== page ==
Extremes in Literature and Real Life: why Moderation is a Good Idea
How it works
The key to a healthy lifestyle is to enjoy things in moderation because an abundance of anything could be detrimental to one’s health. This applies to everything in life, from french fries to philosophy. As the popular idiom goes, you can have too much of a good thing, and this is illustrated in Pangloss and Candide’s optimism in Candide, Okonkwo’s drive-in Things Fall Apart, and modern Islamic extremism.
Optimism is generally thought of as a good character trait, as it can be “uplifting and hopeful,” but too much of it, as in Candide’s Dr.
Pangloss, “can seem phony and be a denial of
reality and pain” (McMillan). Pangloss is typically seen as a satirization of Enlightenment thinker G.W. Leibniz, who argued that “God created the best of all possible worlds” and that the evil in the world is only for a greater cause (Leibniz’s “Philosophical Optimism”). This loosely coincides with Machiavelli’s pragmatic idea that ‘the ends justify the means,’ though Machiavelli wasn’t foolish enough to believe the world is perfect. Voltaire created Pangloss to see the world through rose-colored glasses, and Pangloss’ worldview makes him seem completely oblivious to the misfortune he has experienced:
–Well, my dear Pangloss, said Candide to him, now that you have been hanged, dissected, beaten to a pulp, and sentenced to the galleys, do you still think everything is for the best in this world?
–I am still of my first opinion, replied Pangloss; for after all I am a philosopher, and it would not be right for me to recant since Leibniz could not possibly be wrong, and besides pre-established harmony is the finest notion of the world, like the plenum and subtle matter. (410)
Nearly the entire plot of Candide revolves around the uselessness of excess philosophy, especially optimism. Another extreme, though slightly less prevalent, is Candide’s extreme attachment to Cunegonde.
Poor Candide had his heart set on marrying princess Cunegonde that he could not focus his energy on anything else. Despite being barred from marrying Cunegonde by both her father and brother, Candide still perceived everything as one step towards being reunited with his “perfect” lover and goes to great lengths in order to find her, including committing multiple murders, narrowly avoiding execution, and abandoning the idyllic El Dorado. Candide’s efforts are ironically futile, since when he finally reunites with Cunegonde and is able to marry her, she had changed so drastically that Candide lost interest:
The tender lover Candide, seeing his lovely Cunegonde with her skin weathered, her eyes bloodshot, her breasts fallen, her cheeks seamed, her arms red and scaly, recoiled three steps in horror, and then advanced only out of politeness… Cunegonde did not know she was ugly, no one had told her… At heart, Candide had no wish to marry Cunegonde… [but] Cunegonde was so eager for it that he could not back out. (410-411)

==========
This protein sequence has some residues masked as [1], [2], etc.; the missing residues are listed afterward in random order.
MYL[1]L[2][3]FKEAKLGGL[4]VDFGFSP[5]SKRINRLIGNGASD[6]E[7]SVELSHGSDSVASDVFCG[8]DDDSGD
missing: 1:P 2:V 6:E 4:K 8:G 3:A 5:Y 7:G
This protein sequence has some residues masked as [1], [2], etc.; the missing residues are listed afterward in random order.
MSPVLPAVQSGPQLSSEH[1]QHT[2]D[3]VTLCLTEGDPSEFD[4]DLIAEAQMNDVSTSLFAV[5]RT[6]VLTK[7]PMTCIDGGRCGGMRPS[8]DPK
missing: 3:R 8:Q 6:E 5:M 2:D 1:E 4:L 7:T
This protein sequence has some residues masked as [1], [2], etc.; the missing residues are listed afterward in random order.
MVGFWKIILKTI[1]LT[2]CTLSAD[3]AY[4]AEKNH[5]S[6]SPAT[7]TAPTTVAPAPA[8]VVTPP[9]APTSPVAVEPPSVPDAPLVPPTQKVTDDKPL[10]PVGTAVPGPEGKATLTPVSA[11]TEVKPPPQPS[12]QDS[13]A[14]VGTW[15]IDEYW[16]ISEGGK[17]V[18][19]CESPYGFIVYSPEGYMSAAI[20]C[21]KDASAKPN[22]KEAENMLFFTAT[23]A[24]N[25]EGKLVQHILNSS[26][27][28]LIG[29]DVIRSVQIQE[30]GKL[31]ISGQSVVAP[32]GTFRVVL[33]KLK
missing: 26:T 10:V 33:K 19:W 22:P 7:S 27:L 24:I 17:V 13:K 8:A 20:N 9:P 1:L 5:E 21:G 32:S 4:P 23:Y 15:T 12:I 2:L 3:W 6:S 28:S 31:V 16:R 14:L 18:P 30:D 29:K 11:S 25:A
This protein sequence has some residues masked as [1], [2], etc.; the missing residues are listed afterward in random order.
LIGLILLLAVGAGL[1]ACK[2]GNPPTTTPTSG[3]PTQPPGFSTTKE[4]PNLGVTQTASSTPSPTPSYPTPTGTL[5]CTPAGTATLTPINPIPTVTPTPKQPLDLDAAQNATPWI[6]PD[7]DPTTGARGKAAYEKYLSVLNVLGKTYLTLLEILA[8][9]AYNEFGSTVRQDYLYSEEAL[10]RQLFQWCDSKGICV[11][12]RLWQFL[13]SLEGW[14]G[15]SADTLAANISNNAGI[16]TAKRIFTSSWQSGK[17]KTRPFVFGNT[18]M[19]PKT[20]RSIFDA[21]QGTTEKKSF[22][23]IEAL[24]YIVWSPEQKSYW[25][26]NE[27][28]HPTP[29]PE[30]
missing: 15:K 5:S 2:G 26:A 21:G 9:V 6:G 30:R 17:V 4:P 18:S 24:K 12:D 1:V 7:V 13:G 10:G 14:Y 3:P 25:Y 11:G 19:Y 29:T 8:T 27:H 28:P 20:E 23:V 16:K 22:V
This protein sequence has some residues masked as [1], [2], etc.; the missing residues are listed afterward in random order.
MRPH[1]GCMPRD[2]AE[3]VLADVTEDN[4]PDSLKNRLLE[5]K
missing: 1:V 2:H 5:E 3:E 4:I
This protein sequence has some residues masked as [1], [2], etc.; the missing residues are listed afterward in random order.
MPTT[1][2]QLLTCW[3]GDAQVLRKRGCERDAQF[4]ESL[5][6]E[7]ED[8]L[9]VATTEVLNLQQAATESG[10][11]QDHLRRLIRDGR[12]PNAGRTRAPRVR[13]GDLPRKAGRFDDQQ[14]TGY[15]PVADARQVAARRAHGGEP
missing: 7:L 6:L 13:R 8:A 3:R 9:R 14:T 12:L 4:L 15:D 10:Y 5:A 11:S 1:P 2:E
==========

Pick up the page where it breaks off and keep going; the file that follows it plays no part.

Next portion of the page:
If Candide had calmed down a bit in his optimistic pursuit of the princess, he would have realized that he was going too far. Candide’s idolization of Cunegonde obviously made her seem disappointing when they were finally reunited because no human being can live up to Candide’s perfect expectations. Although optimism is almost fruitless anyway, especially in excess, seemingly positive characteristics such as Okonkwo in Things Fall Apart’s work ethic, bravery, and masculinity ended up being his hamartia.
Okonkwo desperately wanted to defy the ways of his father Unoka, who was an idle musician that did nothing to provide for his family. For good reason, Okonkwo didn’t want to be seen as similar to his affected father, so he “spent much of his adult life attempting to eradicate the tainted image” that his father left behind for him (Larson). Okonkwo adopted every ideal opposite of his father: he was overly masculine, disliked music, became wealthy, and was a hard worker. He took these ideas to the maximum, going to absurd lengths to ensure that his contemporaries did not see him as weak, such as beating his wives and murdering a boy he treated as his own to cover up the emotions that he most certainly had. His internal conflict over killing Ikemefuna shows how he tried to hide his “weak” and “feminine” guilt from himself:
“When did you become a shivering old woman,” Okonkwo asked himself, “you, who are known in all the nine villages for your valor [sic] in war? How can a man who has killed five men in battle fall to pieces because he has added a boy to their number? Okonkwo, you have become a woman indeed.” (Achebe 31)
Okonkwo’s extreme adherence to his ideals ultimately made him a weak leader, which exactly what he didn’t want to be. The Christian white men came to civilize the Igbo tribe while Okonkwo was exiled, and when he returned he had lost his status to the Christian values. In the end, Okonkwo commits suicide, which “is against [the Igbo] custom… an offense [sic] against the Earth, and a man who commits [suicide] will not be buried by his clansmen” (Achebe 100). Okonkwo’s extreme actions made him die without honor, just as his father did.